The 115th Congress should have the courage and discipline to authorize a new round of BRAC. The authorizing legislation should avoid cost overruns, emphasize closings and realignments that save money in five years, and be based on a realistic future force structure. U.S. Armed Forces and tax dollars are too precious to waste on needless bases, infrastructure and maintenance.

Heritage Action supports the McClintock Amendment and will include it as a key vote on our legislative scorecard.

Key Vote Alert: "YES" on Hartzler Amendment to Prohibit Medical Treatment Related to Gender Transition (#315)

The House will vote on an amendment offered by Rep. Vicky Hartzler (R-Mo.) to H.R. 2810, the National Defense Authorization Act (NDAA) for Fiscal Year 2018. This amendment would prohibit funds from being used by the Department of Defense (DOD) to provide medical treatment (other than mental health treatment) related to gender transition for members of the military.

On June 30, 2016, then-Secretary of Defense Ashton Carter announced a change in military policy to allow transgender individuals to serve openly in the armed forces effective at the start of this month. Secretary of Defense James Mattis has delayed final decision on this matter for another six months. At his confirmation hearing in January to become the next Secretary of Defense, Mattis pledged his first priority would be to "strengthen military readiness," adding "the primitive and often primalistic aspects of the battlefield test the physical strength, the mental ability of everyone."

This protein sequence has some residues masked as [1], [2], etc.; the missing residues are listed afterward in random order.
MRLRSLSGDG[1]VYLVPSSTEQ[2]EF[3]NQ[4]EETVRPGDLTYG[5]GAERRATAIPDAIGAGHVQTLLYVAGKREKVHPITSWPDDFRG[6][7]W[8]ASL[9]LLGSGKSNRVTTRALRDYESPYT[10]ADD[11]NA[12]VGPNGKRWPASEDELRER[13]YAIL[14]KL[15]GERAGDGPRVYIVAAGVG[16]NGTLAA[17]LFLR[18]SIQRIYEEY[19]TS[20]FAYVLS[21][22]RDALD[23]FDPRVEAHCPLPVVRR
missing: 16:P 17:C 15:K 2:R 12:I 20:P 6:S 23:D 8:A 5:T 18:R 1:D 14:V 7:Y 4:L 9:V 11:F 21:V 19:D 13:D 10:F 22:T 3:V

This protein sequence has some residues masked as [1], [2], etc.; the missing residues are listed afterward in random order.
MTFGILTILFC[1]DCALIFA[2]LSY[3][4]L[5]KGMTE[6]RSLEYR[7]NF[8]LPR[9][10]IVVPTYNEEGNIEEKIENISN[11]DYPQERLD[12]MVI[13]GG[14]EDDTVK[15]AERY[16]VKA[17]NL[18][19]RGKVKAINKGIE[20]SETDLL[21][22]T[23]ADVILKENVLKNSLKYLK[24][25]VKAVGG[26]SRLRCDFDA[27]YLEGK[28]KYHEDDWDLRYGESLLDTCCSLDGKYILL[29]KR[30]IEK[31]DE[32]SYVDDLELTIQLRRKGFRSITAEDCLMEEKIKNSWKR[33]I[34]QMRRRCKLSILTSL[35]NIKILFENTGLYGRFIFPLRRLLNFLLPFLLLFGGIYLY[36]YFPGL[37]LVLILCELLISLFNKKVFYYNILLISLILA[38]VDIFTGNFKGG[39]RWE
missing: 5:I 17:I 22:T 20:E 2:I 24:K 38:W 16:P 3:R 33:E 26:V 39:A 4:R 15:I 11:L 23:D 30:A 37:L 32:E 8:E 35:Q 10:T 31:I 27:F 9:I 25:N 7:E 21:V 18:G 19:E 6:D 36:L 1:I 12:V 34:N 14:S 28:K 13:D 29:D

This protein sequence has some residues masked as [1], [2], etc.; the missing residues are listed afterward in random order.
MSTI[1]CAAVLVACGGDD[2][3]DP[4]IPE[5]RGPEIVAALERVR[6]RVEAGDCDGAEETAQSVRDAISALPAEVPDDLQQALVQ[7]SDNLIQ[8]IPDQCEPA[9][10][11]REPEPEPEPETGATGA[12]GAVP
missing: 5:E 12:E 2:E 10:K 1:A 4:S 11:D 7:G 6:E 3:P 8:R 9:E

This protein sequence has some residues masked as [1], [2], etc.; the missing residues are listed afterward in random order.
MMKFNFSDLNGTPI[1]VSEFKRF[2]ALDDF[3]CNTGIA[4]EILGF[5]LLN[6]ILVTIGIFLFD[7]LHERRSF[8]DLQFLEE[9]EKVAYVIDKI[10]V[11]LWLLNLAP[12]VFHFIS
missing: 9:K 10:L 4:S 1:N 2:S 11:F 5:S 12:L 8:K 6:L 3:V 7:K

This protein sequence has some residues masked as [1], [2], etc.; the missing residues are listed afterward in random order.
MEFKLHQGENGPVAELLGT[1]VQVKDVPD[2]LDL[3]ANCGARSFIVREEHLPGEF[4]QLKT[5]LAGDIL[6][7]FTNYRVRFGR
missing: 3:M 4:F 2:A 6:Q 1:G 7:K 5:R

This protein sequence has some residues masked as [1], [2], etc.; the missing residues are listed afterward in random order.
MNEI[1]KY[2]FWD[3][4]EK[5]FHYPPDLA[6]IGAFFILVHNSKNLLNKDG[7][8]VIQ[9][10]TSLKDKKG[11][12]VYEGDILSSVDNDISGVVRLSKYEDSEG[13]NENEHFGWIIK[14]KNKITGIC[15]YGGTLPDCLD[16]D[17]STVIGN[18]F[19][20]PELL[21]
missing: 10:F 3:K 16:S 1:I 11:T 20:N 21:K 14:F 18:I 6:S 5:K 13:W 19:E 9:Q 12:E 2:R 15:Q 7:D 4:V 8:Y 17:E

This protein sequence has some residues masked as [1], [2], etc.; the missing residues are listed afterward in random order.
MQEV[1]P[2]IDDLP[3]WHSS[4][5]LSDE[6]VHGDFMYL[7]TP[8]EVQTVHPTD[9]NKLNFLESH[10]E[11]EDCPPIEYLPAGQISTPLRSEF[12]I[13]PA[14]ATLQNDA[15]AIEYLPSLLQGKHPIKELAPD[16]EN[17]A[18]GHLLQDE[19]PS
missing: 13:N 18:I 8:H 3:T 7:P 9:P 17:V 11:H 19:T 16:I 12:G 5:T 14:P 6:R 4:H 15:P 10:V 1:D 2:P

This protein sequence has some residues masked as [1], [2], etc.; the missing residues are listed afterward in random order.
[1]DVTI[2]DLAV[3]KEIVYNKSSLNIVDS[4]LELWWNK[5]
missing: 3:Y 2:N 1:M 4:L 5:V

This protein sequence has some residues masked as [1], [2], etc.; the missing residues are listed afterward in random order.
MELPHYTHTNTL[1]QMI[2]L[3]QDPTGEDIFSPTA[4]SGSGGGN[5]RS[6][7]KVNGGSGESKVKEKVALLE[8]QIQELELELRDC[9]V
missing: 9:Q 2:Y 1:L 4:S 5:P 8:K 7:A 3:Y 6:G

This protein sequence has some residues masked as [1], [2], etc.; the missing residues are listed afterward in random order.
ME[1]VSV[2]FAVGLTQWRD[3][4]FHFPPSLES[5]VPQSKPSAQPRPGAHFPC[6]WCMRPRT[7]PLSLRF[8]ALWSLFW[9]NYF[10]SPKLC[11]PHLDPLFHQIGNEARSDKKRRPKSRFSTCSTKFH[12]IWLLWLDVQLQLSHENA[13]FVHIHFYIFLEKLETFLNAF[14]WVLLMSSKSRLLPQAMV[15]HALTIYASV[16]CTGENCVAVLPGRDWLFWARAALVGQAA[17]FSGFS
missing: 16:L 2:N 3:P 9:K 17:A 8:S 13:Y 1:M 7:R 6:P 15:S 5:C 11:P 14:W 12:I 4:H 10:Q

Congress should embrace the sentiment of Defense Secretary Mattis and pass the Hartzler Amendment. Doing so would send a clear signal to the American people and to our armed forces that the 115th Congress is committed to keeping politics out of the military and giving our troops the support they need and deserve.

Director for the Center for National Defense at The Heritage Foundation, Thomas Spoehr, released the following statement in reference to the amendment:

At a time when growing foreign threats are stretching our military's resources, our priority should be on maintaining military readiness and directing taxpayer funds towards mission critical purposes. Respecting the dignity of all people does not mean subjecting taxpayers to the high and recurring medical costs of sex reassignment which carries uncertain impacts on military readiness.

Heritage Action supports the Hartzler Amendment and will include it as a key vote on our legislative scorecard.

Key Vote Alert: "NO" on Tenney Amendment to Reinstate Berry Amendment Requirements for Stainless Steel Flatware (#205)

The House will vote on an amendment offered by Rep. Claudia Tenney (R-N.Y.) to H.R. 2810, the National Defense Authorization Act (NDAA) for Fiscal Year 2018. This amendment would reinstate stainless steel flatware to the Berry Amendment, effectively limiting the Department of Defense (DOD) to just one source for flatware products.

The Berry Amendment was first passed during World War II to ensure the U.S. military was contracting with U.S. companies that produced certain goods domestically. While the amendment may have made sense during WWII for national security purposes, the need for this protectionist policy is no longer justifiable.